Awards to Spotlight Second Careers for Thoroughbreds

They are often ideal candidates for another vocation.

After Thoroughbreds have completed their race careers, they are often ideal candidates for another vocation. To call attention to these horses' second career possibilities, nationally recognized Rood & Riddle Equine Hospital has created a series of annual awards, the first of which will be presented to the top Thoroughbred sport horses of 2009.

Divisional awards, named for legendary Thoroughbred sport horses, will be given to those Thoroughbreds that were the top achievers in 2009 U.S. Equestrian Federation (USEF) competitions in hunter (Stocking Stuffer Award), jumper (Touch of Class Award), dressage (Keen Award), and eventing (Antigua Award). The USEF is assisting in the award selection process by tabulating the points earned and verifying that the winners are Thoroughbreds. The divisional honors will be awarded at the USEF's annual Silver Stirrup Awards Banquet in January 2011.

An overall winner selected from the category winners will be presented with the Rood & Riddle Thoroughbred Sport Horse Award trophy during the Thoroughbred Owners and Breeders Association (TOBA) National Awards Dinner, Sept. 10, 2010. A perpetual grand prize trophy will also be displayed at Rood & Riddle's Hospital in Lexington, Ky.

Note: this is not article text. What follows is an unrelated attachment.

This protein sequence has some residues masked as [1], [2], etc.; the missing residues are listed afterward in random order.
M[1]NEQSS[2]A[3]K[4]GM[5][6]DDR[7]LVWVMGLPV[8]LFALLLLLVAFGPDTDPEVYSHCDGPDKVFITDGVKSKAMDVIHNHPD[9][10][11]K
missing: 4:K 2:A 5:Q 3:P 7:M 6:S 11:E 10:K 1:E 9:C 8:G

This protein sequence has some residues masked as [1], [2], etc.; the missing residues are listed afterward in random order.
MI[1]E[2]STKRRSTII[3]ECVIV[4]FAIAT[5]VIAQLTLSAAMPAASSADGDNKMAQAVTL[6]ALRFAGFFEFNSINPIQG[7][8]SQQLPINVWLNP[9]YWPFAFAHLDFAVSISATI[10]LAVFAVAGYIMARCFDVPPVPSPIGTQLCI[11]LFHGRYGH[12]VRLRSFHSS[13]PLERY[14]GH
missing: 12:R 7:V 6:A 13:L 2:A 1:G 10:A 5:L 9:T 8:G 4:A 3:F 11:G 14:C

"Our goal in creating these awards is to increase awareness of Thoroughbreds' value as sport horses," said Tom Riddle, DVM, a founding partner of Rood & Riddle Equine Hospital. "While some Thoroughbreds are raised specifically to be sport horses, others are finding greater success in their second careers as sport horses than they did in races. Through this award, we hope to decrease the number of unwanted horses in the U.S. by demonstrating their value in these non-racing disciplines."

The overall winner will be selected by a celebrity committee consisting of four chefs d’equipe (discipline heads) for each discipline: George Morris (show jumping), Mark Phillips (eventing), Patty Heuckeroth (hunters), and Hilda Gurney (dressage), as well as U.S. Olympics equestrian and racehorse trainer Michael Matz.

Matz encourages people interested in starting a Thoroughbred in a second career to be patient. "When a horse has an injury that will stop them from racing, for example," he said, "that doesn't mean that with time they can't come back and be a very good show horse. The most important consideration is that people have to take the time."

Disclaimer: Seek the advice of a qualified veterinarian before proceeding with any diagnosis, treatment, or therapy.